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Main Culture — On the Rivne region, they discovered a pysanka (traditional Ukrainian painted Easter egg) that is nearly a thousand years old

Culture

On the Rivne region, they discovered a pysanka (traditional Ukrainian painted Easter egg) that is nearly a thousand years old

26 Dec, 2023
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On the Rivne region, they discovered a pysanka (traditional Ukrainian painted Easter egg) that is nearly a thousand years old

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In the Rivne region, within the territory of the Castle of princes Ostrozkyi (Dubno Castle), during archaeological excavations in November 2023, a pysanka (traditional Ukrainian painted Easter egg) from ancient Rus times was discovered. Interestingly, this pysanka produces a sound when shaken. In total, three such intact artifacts were found in the ethnic Volyn region. This information was shared by Yuriy Pshenychny, the head of the history department at the State Historical and Cultural Reserve in Dubno.

The history of the pysanka:

Ancient Rus pysanky were produced by workshops that received relatively narrow orders from representatives of the contemporary elite—close associates of princes, prominent merchants, and nobles.

These workshops primarily engaged in a specialized craft, namely, the production of ceramic tiles for flooring. These architecturally decorative items were exceptionally rare and were used to cover the floors of palaces and wealthy estates. Not everyone could afford to commission such luxurious and aesthetically pleasing items. As a byproduct of these workshops, which operated alongside the production of ceramic tiles, pysanky were created, as explained by the historian.

The study of ancient Rus craftsmanship has been well-explored by archaeologists Makarova and Sedyov. They were among the first to dedicate their research to this subject, demonstrating that pysanky, such as the one found in Dubno Castle, were crafted in Kyiv workshops.

"There is another line of similar pysanky that was produced in Novgorod. It differs in terms of color, and this artifact exhibits clear signs of being made in Kyiv workshops, indicating cultural and trade connections between Dubno and Kyiv during that time," added the expert.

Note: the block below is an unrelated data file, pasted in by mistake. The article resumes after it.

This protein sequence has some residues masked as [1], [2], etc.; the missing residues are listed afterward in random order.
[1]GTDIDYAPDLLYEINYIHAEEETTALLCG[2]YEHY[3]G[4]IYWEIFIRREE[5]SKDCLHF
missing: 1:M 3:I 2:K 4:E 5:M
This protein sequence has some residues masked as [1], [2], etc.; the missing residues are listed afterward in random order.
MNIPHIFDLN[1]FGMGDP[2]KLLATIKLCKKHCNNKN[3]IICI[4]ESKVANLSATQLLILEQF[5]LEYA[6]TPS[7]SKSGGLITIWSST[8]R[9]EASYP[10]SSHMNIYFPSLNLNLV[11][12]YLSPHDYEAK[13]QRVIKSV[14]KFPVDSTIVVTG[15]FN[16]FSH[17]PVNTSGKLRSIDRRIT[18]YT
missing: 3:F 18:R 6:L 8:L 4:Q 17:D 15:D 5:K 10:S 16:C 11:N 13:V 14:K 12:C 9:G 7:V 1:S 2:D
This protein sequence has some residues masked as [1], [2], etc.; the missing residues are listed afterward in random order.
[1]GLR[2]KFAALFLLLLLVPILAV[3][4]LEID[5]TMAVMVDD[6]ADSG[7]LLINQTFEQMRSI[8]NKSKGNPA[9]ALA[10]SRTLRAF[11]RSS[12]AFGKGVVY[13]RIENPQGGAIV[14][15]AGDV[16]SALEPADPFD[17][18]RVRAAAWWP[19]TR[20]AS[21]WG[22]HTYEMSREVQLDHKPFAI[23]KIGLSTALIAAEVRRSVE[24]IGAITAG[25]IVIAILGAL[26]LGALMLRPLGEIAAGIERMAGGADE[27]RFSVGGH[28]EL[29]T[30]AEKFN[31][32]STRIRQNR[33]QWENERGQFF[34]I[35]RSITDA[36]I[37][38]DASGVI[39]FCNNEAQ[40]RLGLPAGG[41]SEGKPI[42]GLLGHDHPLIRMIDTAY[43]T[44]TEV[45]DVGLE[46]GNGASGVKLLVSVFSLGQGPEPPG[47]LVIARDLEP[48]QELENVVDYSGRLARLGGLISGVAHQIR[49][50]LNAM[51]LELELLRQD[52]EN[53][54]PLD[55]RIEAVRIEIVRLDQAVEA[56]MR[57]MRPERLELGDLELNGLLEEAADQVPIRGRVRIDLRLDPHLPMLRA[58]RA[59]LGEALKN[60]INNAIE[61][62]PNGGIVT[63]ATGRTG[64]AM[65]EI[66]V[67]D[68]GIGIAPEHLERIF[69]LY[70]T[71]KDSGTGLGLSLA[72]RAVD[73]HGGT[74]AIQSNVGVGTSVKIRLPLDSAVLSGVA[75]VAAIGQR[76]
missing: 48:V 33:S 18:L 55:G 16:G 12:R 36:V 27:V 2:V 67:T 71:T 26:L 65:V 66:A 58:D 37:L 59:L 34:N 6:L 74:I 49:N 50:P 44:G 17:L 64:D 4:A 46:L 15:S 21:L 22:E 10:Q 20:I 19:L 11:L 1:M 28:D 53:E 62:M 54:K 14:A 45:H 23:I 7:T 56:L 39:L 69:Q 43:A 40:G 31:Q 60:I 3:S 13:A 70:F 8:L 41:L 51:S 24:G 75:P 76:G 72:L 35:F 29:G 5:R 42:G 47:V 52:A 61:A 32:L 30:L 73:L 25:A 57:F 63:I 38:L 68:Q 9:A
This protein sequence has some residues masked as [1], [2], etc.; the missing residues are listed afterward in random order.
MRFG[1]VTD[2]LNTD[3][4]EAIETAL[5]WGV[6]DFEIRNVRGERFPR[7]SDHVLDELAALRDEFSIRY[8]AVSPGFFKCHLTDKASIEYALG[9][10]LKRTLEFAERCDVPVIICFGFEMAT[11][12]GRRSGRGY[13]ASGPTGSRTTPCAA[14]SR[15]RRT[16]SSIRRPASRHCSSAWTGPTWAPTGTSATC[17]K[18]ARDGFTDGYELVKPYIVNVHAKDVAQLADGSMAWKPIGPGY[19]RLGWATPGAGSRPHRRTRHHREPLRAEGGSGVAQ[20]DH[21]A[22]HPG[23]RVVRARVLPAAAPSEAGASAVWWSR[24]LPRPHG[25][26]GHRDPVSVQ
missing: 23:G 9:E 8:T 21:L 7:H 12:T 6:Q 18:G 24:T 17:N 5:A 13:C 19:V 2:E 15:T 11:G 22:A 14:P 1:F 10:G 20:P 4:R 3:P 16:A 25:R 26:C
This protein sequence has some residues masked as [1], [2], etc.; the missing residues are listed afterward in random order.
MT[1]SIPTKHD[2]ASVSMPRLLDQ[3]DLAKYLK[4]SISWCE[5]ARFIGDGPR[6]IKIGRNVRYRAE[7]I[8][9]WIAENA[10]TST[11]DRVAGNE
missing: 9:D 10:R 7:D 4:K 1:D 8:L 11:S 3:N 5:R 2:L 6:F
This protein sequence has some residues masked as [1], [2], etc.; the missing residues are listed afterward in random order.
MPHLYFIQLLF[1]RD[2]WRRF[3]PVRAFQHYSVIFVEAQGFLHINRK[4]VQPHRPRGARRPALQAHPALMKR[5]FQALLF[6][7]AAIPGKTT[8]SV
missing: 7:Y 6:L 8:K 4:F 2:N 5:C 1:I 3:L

The sound produced by the pysanka:

Yuriy Pshenychny mentioned that during the creation of such pysanky, an unfired object was filled with a small ball of fired or dried clay. When the object was sealed, this element remained inside, free to move, and during the shaking of the pysanka, it emitted a characteristic rattling sound.

The pysanka as a symbol:

Items that produced such sounds are known from ancient times. They were the oldest talismans and items that warded off evil spirits. Therefore, one assumption is that such items could have been children's toys. When these pysanky became products of craftsmen, they retained their ancient pre-Christian function as talismans. The egg is associated with beliefs about renewal and the birth of life and the world. Thus, a pysanka made in a craftsman's workshop acquired the significance of a talisman and a magical item that repelled evil from the home or specific individuals, perhaps even children, and attracted prosperity, as explained by the historian.

Historical value of the pysanka:

The archaeological findings turned out to be unexpectedly productive. Finding a complete pysanka is a great rarity. Only three such intact items have been found in the ethnic Volyn region, exhibited in museums in Lutsk, Rivne, and now in Dubno. Throughout the entire western part of Ukraine, only ten such items have been found. This rarity highlights the significance of the ancient Rus town of Dubno during the X-XIII centuries. The pysanka serves as evidence of the prestige of this place, adding another detail to the reconstruction of the image of this legendary town.

The first complete pysanka found in Rivne region:

In the Rivne Regional Studies Museum, alongside three fragments of ancient Rus pysanky, a complete exhibit is also presented. The pysanka was discovered in the multilayered site of Shanky Yar near Khrinniky in modern Dubno district during the Volyn archaeological expedition led by Denis Kozak. This took place in 2013.

"The pysanka dates back to the 12th century, with dimensions of 3.5x4 cm. It has the shape of a small egg and is made using the strip method from clay. In the wider part, there is a small hole through which it was strung on a stick during the application of the glaze. The item is executed in polychrome technique, with the glaze color being green, and an ornament in the form of figurative arches applied onto it," as described in the museum's exhibit information.

 

The Odessa Journal

The Odessa Journal

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